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A Device that Models Human Swallowing
RISE - Research Institutes of Sweden, Bioscience and Materials, Agrifood and Bioscience. Chalmers University of Technology, Sweden.ORCID iD: 0000-0003-0310-4465
RISE - Research Institutes of Sweden, Bioscience and Materials, Agrifood and Bioscience. Chalmers University of Technology, Sweden.
Animato Konstruktions AB, Sweden.
RISE - Research Institutes of Sweden, Bioscience and Materials, Agrifood and Bioscience.ORCID iD: 0000-0002-7856-2324
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2019 (English)In: Dysphagia (New York. Print), ISSN 0179-051X, E-ISSN 1432-0460Article in journal (Refereed) Epub ahead of print
Abstract [en]

The pharynx is critical for correct swallowing, facilitating the transport of both air and food transport in a highly coordinated manner, and aberrant co-ordination causes swallowing disorders (dysphagia). In this work, an in vitro model of swallowing was designed to investigate the role of rheology in swallowing and for use as a pre-clinical tool for simulation of different routes to dysphagia. The model is based on the geometry of the human pharynx. Manometry is used for pressure measurements and ultrasonic analysis is performed to analyze the flow profiles and determine shear rate in the bolus, the latter being vital information largely missing in literature. In the fully automated model, bolus injection, epiglottis/nasopharynx movement, and ultrasound transducer positioning can be controlled. Simulation of closing of the airways and nasal cavity is modulated by the software, as is a clamping valve that simulates the upper esophageal sphincter. The actions can be timed and valves opened to different degrees, resembling pathologic swallowing conditions. To validate measurements of the velocity profile and manometry, continuous and bolus flow was performed. The respective velocity profiles demonstrated the accuracy and validity of the flow characterization necessary for determining bolus flow. A maximum bolus shear rate of 80 s−1 was noted for syrup-consistency fluids. Similarly, the manometry data acquired compared very well with clinical studies. © 2019, The Author(s).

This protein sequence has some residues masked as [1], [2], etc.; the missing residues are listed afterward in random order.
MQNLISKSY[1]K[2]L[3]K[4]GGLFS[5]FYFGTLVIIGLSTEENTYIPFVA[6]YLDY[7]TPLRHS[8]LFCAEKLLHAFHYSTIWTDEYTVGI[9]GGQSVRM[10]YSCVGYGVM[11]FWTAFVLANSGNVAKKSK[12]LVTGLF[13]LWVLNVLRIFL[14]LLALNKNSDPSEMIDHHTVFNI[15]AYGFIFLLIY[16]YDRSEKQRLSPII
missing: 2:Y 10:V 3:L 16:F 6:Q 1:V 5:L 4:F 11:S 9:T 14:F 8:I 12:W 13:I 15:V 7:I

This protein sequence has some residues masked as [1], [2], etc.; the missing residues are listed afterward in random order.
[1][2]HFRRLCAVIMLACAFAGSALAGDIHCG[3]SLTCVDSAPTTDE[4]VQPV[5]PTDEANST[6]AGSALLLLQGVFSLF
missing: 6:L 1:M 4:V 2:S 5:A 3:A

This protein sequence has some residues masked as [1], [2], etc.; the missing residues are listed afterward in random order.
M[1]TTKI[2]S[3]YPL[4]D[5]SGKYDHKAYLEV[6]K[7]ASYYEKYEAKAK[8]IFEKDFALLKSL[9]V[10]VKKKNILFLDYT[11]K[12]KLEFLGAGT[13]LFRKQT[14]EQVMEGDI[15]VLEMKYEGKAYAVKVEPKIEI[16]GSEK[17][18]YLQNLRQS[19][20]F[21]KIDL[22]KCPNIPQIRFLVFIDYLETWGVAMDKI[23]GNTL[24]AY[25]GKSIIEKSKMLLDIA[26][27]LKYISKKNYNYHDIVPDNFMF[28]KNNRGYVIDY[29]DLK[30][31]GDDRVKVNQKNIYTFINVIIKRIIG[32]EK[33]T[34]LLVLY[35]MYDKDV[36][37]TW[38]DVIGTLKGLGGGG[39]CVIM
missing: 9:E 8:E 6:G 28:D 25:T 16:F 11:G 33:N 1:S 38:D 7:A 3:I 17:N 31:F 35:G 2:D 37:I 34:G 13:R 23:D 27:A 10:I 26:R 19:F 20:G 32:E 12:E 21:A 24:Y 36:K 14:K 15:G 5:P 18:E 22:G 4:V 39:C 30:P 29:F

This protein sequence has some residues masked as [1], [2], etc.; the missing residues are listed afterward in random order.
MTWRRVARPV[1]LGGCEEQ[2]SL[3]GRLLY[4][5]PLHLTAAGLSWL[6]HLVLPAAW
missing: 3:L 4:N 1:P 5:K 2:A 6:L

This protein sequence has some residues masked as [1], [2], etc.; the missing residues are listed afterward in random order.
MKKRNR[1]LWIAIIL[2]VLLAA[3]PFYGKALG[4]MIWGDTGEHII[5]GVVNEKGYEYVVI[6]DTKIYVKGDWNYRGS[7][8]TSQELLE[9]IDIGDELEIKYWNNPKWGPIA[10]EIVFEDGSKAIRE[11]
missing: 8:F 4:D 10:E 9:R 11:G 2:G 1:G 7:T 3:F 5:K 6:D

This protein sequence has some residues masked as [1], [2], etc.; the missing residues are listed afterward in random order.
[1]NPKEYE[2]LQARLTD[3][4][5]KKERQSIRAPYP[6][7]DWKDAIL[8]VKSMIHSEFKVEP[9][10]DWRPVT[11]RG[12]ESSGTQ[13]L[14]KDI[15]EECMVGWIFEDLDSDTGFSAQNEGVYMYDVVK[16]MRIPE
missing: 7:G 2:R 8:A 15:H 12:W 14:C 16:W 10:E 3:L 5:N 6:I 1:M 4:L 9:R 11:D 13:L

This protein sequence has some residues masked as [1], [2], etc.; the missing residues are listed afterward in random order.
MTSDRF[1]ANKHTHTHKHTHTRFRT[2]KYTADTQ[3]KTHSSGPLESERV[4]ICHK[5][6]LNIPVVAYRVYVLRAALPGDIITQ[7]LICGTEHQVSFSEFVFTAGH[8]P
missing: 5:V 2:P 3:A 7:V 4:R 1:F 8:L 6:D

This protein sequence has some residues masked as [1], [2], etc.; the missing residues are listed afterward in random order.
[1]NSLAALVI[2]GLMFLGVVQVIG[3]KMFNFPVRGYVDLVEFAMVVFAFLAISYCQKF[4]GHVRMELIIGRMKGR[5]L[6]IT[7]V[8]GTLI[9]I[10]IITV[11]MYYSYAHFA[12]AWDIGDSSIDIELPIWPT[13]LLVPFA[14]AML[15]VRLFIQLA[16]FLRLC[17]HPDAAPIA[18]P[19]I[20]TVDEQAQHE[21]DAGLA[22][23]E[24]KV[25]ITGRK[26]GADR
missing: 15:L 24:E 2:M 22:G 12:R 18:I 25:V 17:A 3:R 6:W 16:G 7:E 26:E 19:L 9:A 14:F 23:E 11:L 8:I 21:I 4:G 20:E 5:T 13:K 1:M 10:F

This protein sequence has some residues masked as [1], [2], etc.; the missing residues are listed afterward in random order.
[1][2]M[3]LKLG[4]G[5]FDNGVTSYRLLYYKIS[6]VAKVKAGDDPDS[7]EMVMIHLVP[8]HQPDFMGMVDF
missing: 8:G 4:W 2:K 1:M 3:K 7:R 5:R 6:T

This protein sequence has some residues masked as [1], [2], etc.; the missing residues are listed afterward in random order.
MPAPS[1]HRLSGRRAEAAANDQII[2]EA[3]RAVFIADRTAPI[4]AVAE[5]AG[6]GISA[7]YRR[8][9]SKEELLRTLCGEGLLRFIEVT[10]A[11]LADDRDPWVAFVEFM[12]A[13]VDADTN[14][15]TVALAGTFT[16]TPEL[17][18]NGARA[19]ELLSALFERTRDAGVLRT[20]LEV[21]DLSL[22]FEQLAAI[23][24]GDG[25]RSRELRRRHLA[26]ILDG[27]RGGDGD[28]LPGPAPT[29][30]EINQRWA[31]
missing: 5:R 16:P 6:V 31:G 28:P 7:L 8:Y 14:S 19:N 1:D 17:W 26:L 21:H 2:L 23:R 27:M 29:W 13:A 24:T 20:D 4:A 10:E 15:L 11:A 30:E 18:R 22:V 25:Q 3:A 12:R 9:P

Place, publisher, year, edition, pages
2019.
Keywords [en]
Deglutition, Deglutition disorders, In vitro, Manometry, Pharynx, Rheology, Shear rate
National Category
Natural Sciences
Identifiers
URN: urn:nbn:se:ri:diva-37754DOI: 10.1007/s00455-018-09969-2Scopus ID: 2-s2.0-85060660119OAI: oai:DiVA.org:ri-37754DiVA, id: diva2:1287476
Available from: 2019-02-11 Created: 2019-02-11 Last updated: 2019-02-11Bibliographically approved

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Stading, MatsWiklund, Johan

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